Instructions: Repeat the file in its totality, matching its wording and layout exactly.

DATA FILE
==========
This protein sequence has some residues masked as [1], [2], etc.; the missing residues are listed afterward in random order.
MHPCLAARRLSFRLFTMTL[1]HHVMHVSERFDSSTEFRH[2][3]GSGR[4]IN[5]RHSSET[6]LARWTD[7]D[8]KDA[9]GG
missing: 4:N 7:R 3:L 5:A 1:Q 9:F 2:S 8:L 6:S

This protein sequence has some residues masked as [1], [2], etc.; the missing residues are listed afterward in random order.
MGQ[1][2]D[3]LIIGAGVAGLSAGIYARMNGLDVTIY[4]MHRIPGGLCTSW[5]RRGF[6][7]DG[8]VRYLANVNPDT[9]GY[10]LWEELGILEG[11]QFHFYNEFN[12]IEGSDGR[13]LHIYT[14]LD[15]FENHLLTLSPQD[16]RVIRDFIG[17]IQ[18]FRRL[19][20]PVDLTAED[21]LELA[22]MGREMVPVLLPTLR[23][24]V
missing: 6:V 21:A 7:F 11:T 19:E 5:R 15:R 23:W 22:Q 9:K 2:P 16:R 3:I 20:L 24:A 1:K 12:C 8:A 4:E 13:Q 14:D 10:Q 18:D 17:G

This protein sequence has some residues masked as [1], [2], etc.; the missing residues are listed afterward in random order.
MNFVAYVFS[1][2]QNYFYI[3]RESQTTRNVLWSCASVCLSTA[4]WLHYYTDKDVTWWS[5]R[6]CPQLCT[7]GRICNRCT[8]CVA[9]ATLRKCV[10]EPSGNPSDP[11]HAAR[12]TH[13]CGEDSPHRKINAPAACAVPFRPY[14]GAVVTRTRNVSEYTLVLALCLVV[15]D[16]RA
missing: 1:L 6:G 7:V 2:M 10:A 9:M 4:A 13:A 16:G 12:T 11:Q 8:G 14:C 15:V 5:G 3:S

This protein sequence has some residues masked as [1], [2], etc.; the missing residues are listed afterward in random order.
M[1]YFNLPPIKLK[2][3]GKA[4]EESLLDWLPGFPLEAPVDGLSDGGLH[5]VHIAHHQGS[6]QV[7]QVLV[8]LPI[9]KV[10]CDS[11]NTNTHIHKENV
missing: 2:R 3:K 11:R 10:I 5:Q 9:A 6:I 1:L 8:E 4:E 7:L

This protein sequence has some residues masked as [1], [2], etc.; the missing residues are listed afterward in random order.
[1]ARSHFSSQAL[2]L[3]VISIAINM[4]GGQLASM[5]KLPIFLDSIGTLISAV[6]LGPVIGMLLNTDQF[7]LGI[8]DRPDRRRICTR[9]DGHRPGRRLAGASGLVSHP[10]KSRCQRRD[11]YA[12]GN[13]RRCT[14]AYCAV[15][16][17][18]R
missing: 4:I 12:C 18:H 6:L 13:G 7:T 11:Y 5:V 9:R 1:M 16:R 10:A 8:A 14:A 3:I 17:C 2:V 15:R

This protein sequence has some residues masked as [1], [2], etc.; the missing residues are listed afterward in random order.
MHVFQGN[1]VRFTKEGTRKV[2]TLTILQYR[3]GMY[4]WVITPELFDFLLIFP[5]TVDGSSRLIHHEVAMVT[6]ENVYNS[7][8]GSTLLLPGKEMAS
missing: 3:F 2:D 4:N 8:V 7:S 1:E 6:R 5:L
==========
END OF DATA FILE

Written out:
This protein sequence has some residues masked as [1], [2], etc.; the missing residues are listed afterward in random order.
MHPCLAARRLSFRLFTMTL[1]HHVMHVSERFDSSTEFRH[2][3]GSGR[4]IN[5]RHSSET[6]LARWTD[7]D[8]KDA[9]GG
missing: 4:N 7:R 3:L 5:A 1:Q 9:F 2:S 8:L 6:S

This protein sequence has some residues masked as [1], [2], etc.; the missing residues are listed afterward in random order.
MGQ[1][2]D[3]LIIGAGVAGLSAGIYARMNGLDVTIY[4]MHRIPGGLCTSW[5]RRGF[6][7]DG[8]VRYLANVNPDT[9]GY[10]LWEELGILEG[11]QFHFYNEFN[12]IEGSDGR[13]LHIYT[14]LD[15]FENHLLTLSPQD[16]RVIRDFIG[17]IQ[18]FRRL[19][20]PVDLTAED[21]LELA[22]MGREMVPVLLPTLR[23][24]V
missing: 6:V 21:A 7:F 11:T 19:E 5:R 15:R 23:W 22:Q 9:K 2:P 16:R 3:I 20:L 24:A 1:K 12:C 8:A 4:E 13:Q 14:D 10:Q 18:D 17:G

This protein sequence has some residues masked as [1], [2], etc.; the missing residues are listed afterward in random order.
MNFVAYVFS[1][2]QNYFYI[3]RESQTTRNVLWSCASVCLSTA[4]WLHYYTDKDVTWWS[5]R[6]CPQLCT[7]GRICNRCT[8]CVA[9]ATLRKCV[10]EPSGNPSDP[11]HAAR[12]TH[13]CGEDSPHRKINAPAACAVPFRPY[14]GAVVTRTRNVSEYTLVLALCLVV[15]D[16]RA
missing: 1:L 6:G 7:V 2:M 10:A 9:M 4:A 13:A 16:G 12:T 11:Q 8:G 14:C 15:V 5:G 3:S

This protein sequence has some residues masked as [1], [2], etc.; the missing residues are listed afterward in random order.
M[1]YFNLPPIKLK[2][3]GKA[4]EESLLDWLPGFPLEAPVDGLSDGGLH[5]VHIAHHQGS[6]QV[7]QVLV[8]LPI[9]KV[10]CDS[11]NTNTHIHKENV
missing: 2:R 3:K 11:R 10:I 5:Q 9:A 6:I 1:L 8:E 4:E 7:L

This protein sequence has some residues masked as [1], [2], etc.; the missing residues are listed afterward in random order.
[1]ARSHFSSQAL[2]L[3]VISIAINM[4]GGQLASM[5]KLPIFLDSIGTLISAV[6]LGPVIGMLLNTDQF[7]LGI[8]DRPDRRRICTR[9]DGHRPGRRLAGASGLVSHP[10]KSRCQRRD[11]YA[12]GN[13]RRCT[14]AYCAV[15][16][17][18]R
missing: 4:I 12:C 18:H 6:L 13:G 7:T 11:Y 5:V 9:R 1:M 16:R 10:A 8:A 14:A 3:I 17:C 2:V 15:R

This protein sequence has some residues masked as [1], [2], etc.; the missing residues are listed afterward in random order.
MHVFQGN[1]VRFTKEGTRKV[2]TLTILQYR[3]GMY[4]WVITPELFDFLLIFP[5]TVDGSSRLIHHEVAMVT[6]ENVYNS[7][8]GSTLLLPGKEMAS
missing: 3:F 2:D 4:N 8:V 7:S 1:E 6:R 5:L